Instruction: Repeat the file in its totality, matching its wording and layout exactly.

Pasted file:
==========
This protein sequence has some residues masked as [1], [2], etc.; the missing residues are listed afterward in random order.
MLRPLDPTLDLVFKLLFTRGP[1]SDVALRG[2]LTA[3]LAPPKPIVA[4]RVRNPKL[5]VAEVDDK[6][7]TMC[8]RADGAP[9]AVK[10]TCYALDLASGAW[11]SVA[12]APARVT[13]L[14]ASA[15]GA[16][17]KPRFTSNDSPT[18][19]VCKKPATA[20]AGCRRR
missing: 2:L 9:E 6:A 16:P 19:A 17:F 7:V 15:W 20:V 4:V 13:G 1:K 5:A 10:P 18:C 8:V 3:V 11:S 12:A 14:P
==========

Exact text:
This protein sequence has some residues masked as [1], [2], etc.; the missing residues are listed afterward in random order.
MLRPLDPTLDLVFKLLFTRGP[1]SDVALRG[2]LTA[3]LAPPKPIVA[4]RVRNPKL[5]VAEVDDK[6][7]TMC[8]RADGAP[9]AVK[10]TCYALDLASGAW[11]SVA[12]APARVT[13]L[14]ASA[15]GA[16][17]KPRFTSNDSPT[18][19]VCKKPATA[20]AGCRRR
missing: 2:L 9:E 6:A 16:P 19:A 17:F 7:V 15:W 20:V 4:V 13:G 1:K 5:A 10:P 18:C 8:V 3:V 11:S 12:A 14:P